I live in London. I miss Malaysian food very much. Could any one tell me where to get Malaysian Food in london. Specially Bak Kut Teh (Dark sauce). Yum Yum…

  9. Anonymous

    Went to Kota Kinabalu for the very first time this past spring, one of my most memorable food was bak kut teh. Thanks for posting this recipe.

  10. Lavv

    I just got back from Penang, I already miss Bak Kut teh. :(
    I’m going to have it for dinner tomorrow though! Yay!
    Where do you go for your Bak Kut Teh, I have to say that Zealand is very good.
    Also had a very good one in Cameron Highlands!

  11. Scotsman

    I am making Bak Kut Teh right now, but will turn it off before I go to bed and start again in the morning, it is already delicious, I can’t wait until it is ready.

    To the person in London who wants the herbs, go to Google put in Bak Kut Teh then look at what the Wikipedia link has to say about Bak Kut Teh herbs, then you can write them down and go out and find them at your local Asian market. The writer offers to sell them to us, but I don’t know if that means overseas?

    Mmmmm … the smell of this floating around my house is heavenly.

  12. Nicole

    Hi Rasa,

    I came across your site yesterday, and was impressed by your great photos of delicious Asian food. I am new in Singapore. I saw there were many BKT packets in the supermarket, but didn’t know which brand to choose. Could I get Veng Tatt Soon in Singapore? Which brand of BKT packet available in Singapore would you recommend? Thank you very much :-)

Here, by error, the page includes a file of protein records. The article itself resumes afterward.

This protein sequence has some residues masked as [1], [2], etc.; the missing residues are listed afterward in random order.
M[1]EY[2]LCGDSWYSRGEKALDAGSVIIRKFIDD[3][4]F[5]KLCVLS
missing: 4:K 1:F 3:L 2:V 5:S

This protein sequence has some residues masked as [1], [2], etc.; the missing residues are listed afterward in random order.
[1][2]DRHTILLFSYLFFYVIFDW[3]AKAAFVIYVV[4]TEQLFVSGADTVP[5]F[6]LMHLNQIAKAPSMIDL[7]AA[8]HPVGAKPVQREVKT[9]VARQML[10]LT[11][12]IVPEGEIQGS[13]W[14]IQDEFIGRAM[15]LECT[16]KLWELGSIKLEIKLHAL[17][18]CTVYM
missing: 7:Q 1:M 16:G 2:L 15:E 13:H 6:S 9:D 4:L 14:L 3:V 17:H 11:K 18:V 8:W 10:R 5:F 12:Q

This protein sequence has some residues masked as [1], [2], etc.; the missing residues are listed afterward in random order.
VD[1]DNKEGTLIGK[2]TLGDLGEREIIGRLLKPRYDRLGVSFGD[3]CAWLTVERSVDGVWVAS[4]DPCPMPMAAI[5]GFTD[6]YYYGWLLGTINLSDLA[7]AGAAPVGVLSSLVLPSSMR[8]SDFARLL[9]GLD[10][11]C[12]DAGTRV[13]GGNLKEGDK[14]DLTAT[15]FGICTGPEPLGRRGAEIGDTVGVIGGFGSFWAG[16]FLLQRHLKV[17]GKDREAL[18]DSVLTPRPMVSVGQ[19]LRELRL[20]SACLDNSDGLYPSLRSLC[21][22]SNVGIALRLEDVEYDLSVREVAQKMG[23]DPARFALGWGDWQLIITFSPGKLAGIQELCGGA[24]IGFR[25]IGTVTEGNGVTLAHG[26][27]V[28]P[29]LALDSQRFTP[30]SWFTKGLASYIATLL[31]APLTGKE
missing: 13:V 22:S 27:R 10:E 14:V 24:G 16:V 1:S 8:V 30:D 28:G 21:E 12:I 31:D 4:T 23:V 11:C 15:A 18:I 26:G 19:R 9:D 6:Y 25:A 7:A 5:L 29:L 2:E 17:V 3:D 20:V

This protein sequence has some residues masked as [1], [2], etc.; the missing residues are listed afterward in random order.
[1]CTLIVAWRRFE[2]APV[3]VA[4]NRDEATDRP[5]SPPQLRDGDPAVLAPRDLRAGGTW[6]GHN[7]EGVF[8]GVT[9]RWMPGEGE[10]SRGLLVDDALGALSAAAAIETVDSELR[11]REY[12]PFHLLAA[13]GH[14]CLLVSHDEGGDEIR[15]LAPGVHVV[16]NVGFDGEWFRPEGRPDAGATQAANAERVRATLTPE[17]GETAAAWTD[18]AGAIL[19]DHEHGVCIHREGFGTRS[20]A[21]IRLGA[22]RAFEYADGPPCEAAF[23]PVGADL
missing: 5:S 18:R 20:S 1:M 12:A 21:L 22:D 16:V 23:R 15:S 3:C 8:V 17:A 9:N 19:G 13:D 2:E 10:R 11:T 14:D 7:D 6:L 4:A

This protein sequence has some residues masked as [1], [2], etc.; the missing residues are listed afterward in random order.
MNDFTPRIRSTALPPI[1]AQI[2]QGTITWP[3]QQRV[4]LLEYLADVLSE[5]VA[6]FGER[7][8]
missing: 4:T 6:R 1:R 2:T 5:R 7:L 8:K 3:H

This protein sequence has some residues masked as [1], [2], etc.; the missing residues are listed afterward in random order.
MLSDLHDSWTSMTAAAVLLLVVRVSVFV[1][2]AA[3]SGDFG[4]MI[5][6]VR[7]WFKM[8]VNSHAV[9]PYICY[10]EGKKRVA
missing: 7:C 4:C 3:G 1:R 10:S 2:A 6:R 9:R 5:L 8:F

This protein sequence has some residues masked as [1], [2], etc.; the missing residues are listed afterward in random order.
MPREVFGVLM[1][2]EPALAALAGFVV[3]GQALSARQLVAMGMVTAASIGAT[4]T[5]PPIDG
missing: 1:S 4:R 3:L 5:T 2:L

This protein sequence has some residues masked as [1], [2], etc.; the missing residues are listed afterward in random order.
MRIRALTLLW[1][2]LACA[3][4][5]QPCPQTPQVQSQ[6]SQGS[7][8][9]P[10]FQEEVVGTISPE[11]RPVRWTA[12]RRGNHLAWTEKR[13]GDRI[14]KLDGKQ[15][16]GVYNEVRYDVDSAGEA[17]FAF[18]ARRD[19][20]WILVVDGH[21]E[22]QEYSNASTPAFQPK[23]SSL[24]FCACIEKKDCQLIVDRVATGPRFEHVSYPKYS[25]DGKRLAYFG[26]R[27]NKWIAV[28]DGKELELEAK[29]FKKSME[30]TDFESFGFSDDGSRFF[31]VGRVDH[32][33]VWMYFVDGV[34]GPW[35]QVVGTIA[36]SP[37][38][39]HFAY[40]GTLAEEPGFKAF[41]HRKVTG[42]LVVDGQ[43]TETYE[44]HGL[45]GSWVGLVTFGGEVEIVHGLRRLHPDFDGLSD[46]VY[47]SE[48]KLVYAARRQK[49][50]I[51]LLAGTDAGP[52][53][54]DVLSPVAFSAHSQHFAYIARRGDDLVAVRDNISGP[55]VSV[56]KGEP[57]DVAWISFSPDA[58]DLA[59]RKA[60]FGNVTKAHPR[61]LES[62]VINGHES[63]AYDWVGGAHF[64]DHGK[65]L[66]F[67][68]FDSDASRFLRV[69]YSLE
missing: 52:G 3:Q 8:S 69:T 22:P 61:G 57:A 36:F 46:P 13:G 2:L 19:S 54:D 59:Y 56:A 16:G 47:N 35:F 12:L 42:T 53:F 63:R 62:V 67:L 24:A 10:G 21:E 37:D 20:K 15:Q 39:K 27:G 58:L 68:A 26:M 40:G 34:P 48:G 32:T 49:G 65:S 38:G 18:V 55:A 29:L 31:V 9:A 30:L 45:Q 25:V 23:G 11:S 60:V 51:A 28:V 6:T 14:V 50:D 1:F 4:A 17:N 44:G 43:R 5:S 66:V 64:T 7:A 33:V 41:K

• Peter Pantry Raider

      If there is a Chinese herbal medicine shop in your area, you can ask them for the herbs for bak kut teh and they will get those herbs and wrap them up for you. You can ask for more dong guai herbs if you prefer a stronger fragrance.

      You will need to wrap them in muslin or cheese cloth 1st before putting them to the boil unless you don’t mind straining them.

      You can add fish balls or beef balls into the BKT.

  13. Dwana Geml

    Extremely well-written. I like the conversational design used in writing this post a lot; usually it’s not my favorite but this one never loses connection with your reader.

  14. presa1200

    i saw other bak kut teh recipe calls for fresh sugarcane, fennel, dates, szechuan peppercorns, dried mandarin peels and luo han guo. do you think these ingredients will make bak kut teh tastes better?

  15. XueHong

    Hmm, can I just use a non-stick pot? I doubt I can carry claypot back to my accommodation. I know it be less yummy but I cant wait any longer before I can return home by the end of the year. If I am using non-stick pot, how long do I have to boil it?

    • Susan L

      Hi XueHong;
      I am a x-Malaysian, having been cooking this dish for the last 20+ years using normal cooking pot. Not claypot or non-stick pot. I had tried using claypot but do be very careful when using electric flat top stove, it cracked. Hope this helps.

  16. vivi

    hi, which is the best prepacked herbs??

    my hb prefer the malaysia taste de.

    he claim he will vomit whenever he eat bkt in singapore.